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Pride

I love Isaiah.  He’s pretty blunt.  If you are searching for scriptures that will comfort you and make you feel better about yourself, avoid his writings at all cost!  He is more likely to point out your weaknesses than your strengths.

Nephi loved Isaiah, too.  He quoted from him often, sometimes entire chapters.  In 2 Nephi, 12:11, Isaiah chapter 2 is quoted saying this:

“And it shall come to pass that the lofty looks of man shall be humbled, and the haughtiness of men shall be bowed down, and the Lord alone shall be exalted in that day.”

Later on in the same chapter, Isaiah declares:

“And the idols he shall utterly abolish.

“And they shall go into the holes of the rocks, and into the caves of the earth, for the fear of the Lord shall come upon them and the glory of his majesty shall smite them, when he ariseth to shake terribly the earth.

“In that day, a man shall cast his idols of silver, and his idols of gold, which he hath made for himself to worship, to the moles and to the bats; to go into the clefts of the rocks, and into the tops of the ragged rocks, for the fear of the Lord shall come upon them and the majesty of his glory shall smite them, when he ariseth to shake terribly the earth.

“Cease ye from man, whose breath is in his nostrils; for wherein is he to be accounted of?”

If there is anything I know about Isaiah, it is that he loved to paint pictures with his words.  As I have studied his writings, I find that when I picture the things he is describing, I learn much more than if I simply try to dissect his words.  So, as I picture these scriptures, I find that there is much to be learned from it about our preparation for the Second Coming of the Lord.

The words ‘lofty’ and ‘haughty’ have very similar meanings.  ‘Lofty’ is the outward expression of people who think that they are better, smarter or more important than other people.  They may be high in power or looked up to.  Some might even believe they deserve to be admired.  ‘Haughty’ refers to those who are blatantly and disdainfully proud.  With those definitions in mind, think about the first scripture quoted:  Those who look upon themselves as being higher up or admirable will be humbled (I hate it when the Lord decides to humble me…I never know what I might be forced to endure) and those who are blatantly proud and disdainful will be bowed down (I  visualize this as being forced to drop to my knees, lower my head to the ground and beg for mercy).  None of that sounds very appealing.  I can think of nothing more degrading than the picture that this scripture conjures up in my mind, particularly when I think of it in the context of the Second Coming.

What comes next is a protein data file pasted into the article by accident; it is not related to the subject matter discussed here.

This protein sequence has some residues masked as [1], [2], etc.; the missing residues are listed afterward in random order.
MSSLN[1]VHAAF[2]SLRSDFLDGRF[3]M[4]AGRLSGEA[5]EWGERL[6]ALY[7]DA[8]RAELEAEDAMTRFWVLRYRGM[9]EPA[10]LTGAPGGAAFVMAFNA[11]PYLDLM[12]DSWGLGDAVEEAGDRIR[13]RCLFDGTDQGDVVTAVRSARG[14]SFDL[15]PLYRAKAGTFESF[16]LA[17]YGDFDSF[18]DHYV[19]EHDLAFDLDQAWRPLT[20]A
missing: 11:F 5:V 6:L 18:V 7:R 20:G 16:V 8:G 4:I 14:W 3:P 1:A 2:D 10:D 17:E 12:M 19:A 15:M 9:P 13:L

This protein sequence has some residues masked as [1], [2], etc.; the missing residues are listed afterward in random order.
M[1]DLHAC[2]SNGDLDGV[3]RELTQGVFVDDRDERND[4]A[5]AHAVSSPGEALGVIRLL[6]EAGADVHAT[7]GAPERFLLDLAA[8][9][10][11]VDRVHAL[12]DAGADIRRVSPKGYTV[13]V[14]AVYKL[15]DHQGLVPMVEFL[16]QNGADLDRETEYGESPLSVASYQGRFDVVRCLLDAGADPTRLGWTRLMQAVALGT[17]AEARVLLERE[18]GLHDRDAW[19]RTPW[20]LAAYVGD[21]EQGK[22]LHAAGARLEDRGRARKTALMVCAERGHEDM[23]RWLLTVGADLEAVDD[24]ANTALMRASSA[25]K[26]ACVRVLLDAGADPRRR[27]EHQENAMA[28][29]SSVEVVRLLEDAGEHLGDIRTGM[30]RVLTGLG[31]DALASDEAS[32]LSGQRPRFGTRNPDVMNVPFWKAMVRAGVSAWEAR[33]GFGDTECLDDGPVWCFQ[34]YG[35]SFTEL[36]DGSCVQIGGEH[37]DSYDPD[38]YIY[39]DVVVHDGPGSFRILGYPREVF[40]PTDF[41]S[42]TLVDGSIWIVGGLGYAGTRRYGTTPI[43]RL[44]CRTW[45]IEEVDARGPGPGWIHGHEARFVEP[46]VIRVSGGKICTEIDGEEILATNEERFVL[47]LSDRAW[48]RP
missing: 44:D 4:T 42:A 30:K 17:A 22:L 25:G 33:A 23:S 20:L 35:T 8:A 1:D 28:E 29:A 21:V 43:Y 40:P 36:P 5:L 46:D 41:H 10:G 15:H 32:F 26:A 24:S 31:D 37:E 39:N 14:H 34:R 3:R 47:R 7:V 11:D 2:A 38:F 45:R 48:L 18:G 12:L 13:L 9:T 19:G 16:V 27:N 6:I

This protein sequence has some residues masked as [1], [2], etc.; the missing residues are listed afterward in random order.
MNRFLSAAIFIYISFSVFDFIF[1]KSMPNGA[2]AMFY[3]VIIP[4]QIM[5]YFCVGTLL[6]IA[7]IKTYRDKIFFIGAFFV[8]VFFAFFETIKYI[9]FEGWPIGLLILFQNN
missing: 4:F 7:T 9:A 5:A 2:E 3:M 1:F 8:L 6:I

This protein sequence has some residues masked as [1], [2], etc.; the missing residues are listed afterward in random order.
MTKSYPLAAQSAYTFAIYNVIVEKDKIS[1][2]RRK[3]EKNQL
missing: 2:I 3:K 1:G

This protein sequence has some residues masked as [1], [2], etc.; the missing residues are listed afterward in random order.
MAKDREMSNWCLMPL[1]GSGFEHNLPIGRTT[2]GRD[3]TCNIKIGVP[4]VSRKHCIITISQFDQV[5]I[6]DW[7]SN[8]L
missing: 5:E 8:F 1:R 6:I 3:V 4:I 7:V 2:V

So what might cause me (or anyone) to be caught giving ‘lofty looks’ or displaying haughty behavior?  I mean, we have been warned that He is coming for as long as I can remember.  I dare say it is something I have been taught my entire life.  The answer just might be found in the second set of verses I quoted: idols.  I find it interesting that Isaiah says almost the same words twice.  The main difference I see is that in the first instance, Isaiah proclaims that “they shall go” (referring to the idols) and in the second, he says “a man shall cast”.  A seemingly minor change…or is it?  When he says “they shall go”, I believe Isaiah is talking about idols that are human and can hide themselves in the rocks and caves to avoid the awful trembling of the earth.  That begs the question, who are my human idols?  Who are the people I worship?  Does my worship of them automatically put them in a position to have to hide?

The second group of idols that is mentioned are those made of silver and gold.  I think this might refer not only to the actual silver and gold metals, but to all of those things that can be bought with silver and gold.  Are there things in my life that have become more important to me than the Savior?  Do I own items that I simply couldn’t live without?  Will I be ashamed, at the coming of the Lord, at the amount of time and attention I have given these objects?

As I have pondered these questions, I am realizing that I have many idols.  In recent years, the Lord has slowly been revealing to me what those are.  It seems that He wants my heart, and anything that is competing with that is subject to be taken from me or destroyed.  I haven’t ever thought of myself as being prideful, but maybe I am.  Perhaps there are good things that I am proud of, but they are directly competing with the Lord for my heart.  Those are the things I have to let go…and hopefully I can come to that point before He has to rip everything I love away from me.

With these thoughts in mind, I have created a list of things that might be competing with God for my heart, things that make me proud or prideful.  I am learning to recognize them, and hopefully, I’ll soon understand how to put them second to my love and loyalty for the Lord.